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UN calls for urgent scale up of aid to avoid looming catastrophe in Somalia

XinHua2017-02-17

GENEVA, Feb. 17 (Xinhua) -- The UN Children's Fund (UNICEF) and the World Food Program (WFP) warned Friday that 6.2 million people in Somalia, nearly half the African country's population, are either severely food insecure or in need of livelihood support. "The situation has gone way beyond what we have seen already developing for now a year," said WFP's country director, Laurent Bukera, in a telephone conference. "What we have seen over the weeks is a situation where people have gone to the limit of their ability to sustain extreme drought not only for themselves but also for their livestock which are a significant source of income, food product and milk which is critical in those areas," he added. According to the agencies, the drought that northern regions of the country have contented with over the last year have spread throughout Somalia, further endangering a country which has been severely affected by decades of war. UNICEF warned that children in particular are bearing the brunt of the situation on the ground. "It is expected that 944,000 children will be acutely malnourished this year, including 185,000 who will be severely malnourished and in need of urgent lifesaving support," the UN agency highlighted. "It is very likely that this projected number of severely malnourished children could increase 50 percent to 270,000 over the coming months," it added. In light of this, both UNICEF and WFP warned that an immediate and massive scale-up of humanitarian aid is needed to help the country avert another catastrophe. To be able to do this, the UN agencies said that over 450 million U.S. dollars are needed to provide life-saving assistance in the coming months. Enditem

GENEVA, Feb. 17 (Xinhua) -- The UN Children's Fund (UNICEF) and the World Food Program (WFP) warned Friday that 6.2 million people in Somalia, nearly half the African country's population, are either severely food insecure or in need of livelihood support.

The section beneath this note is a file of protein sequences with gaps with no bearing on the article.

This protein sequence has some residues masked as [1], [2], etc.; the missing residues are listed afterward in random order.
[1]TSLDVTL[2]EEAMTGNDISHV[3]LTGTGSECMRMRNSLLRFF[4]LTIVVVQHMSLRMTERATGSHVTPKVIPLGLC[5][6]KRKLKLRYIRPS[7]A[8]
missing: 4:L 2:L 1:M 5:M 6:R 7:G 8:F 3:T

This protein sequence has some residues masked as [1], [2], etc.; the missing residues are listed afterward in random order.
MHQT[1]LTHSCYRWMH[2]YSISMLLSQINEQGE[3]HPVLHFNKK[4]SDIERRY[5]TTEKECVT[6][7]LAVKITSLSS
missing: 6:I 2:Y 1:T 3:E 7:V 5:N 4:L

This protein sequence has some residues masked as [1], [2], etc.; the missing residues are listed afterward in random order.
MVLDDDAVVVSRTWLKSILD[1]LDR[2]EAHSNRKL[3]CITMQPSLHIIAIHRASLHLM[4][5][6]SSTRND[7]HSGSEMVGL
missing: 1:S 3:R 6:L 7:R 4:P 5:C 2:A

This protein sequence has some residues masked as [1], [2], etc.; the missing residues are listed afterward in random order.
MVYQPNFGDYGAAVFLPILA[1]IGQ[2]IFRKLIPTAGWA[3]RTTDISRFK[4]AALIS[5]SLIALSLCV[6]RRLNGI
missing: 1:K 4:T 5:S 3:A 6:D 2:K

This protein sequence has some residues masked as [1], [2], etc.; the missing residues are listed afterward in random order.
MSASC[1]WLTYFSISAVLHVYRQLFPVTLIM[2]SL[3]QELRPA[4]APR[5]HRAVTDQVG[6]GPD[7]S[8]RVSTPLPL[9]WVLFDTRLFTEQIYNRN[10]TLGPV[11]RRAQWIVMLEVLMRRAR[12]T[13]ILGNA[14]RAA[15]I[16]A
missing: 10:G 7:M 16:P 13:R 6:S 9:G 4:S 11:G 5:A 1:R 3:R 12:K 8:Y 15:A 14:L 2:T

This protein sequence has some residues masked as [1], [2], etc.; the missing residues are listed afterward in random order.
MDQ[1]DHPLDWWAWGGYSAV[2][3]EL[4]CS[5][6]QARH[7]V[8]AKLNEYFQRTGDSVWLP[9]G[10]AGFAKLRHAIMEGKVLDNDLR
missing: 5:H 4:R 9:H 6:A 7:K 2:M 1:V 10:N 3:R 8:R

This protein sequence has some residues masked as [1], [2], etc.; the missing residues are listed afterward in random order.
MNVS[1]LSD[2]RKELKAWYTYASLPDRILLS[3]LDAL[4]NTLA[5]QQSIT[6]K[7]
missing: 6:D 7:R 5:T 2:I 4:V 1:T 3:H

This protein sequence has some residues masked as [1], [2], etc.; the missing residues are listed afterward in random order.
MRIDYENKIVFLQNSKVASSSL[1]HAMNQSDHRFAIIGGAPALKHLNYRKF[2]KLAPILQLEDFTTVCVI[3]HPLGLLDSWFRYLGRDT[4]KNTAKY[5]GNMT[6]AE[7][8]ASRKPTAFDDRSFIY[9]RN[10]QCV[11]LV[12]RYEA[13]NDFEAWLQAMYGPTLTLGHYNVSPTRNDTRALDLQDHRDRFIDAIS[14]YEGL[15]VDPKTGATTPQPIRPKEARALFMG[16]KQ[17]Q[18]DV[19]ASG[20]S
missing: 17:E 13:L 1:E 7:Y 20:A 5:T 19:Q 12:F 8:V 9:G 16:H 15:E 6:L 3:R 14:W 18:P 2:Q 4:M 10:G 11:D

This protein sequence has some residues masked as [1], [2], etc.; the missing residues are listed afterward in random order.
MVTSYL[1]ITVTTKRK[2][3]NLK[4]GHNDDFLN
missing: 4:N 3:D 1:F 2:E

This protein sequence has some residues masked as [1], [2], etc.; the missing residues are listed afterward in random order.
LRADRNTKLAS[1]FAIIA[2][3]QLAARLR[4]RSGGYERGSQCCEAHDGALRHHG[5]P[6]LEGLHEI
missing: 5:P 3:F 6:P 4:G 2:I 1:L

"The situation has gone way beyond what we have seen already developing for now a year," said WFP's country director, Laurent Bukera, in a telephone conference.
"What we have seen over the weeks is a situation where people have gone to the limit of their ability to sustain extreme drought not only for themselves but also for their livestock which are a significant source of income, food product and milk which is critical in those areas," he added.
According to the agencies, the drought that northern regions of the country have contented with over the last year have spread throughout Somalia, further endangering a country which has been severely affected by decades of war.
UNICEF warned that children in particular are bearing the brunt of the situation on the ground.
"It is expected that 944,000 children will be acutely malnourished this year, including 185,000 who will be severely malnourished and in need of urgent lifesaving support," the UN agency highlighted.
"It is very likely that this projected number of severely malnourished children could increase 50 percent to 270,000 over the coming months," it added.
In light of this, both UNICEF and WFP warned that an immediate and massive scale-up of humanitarian aid is needed to help the country avert another catastrophe.
To be able to do this, the UN agencies said that over 450 million U.S. dollars are needed to provide life-saving assistance in the coming months. Enditem

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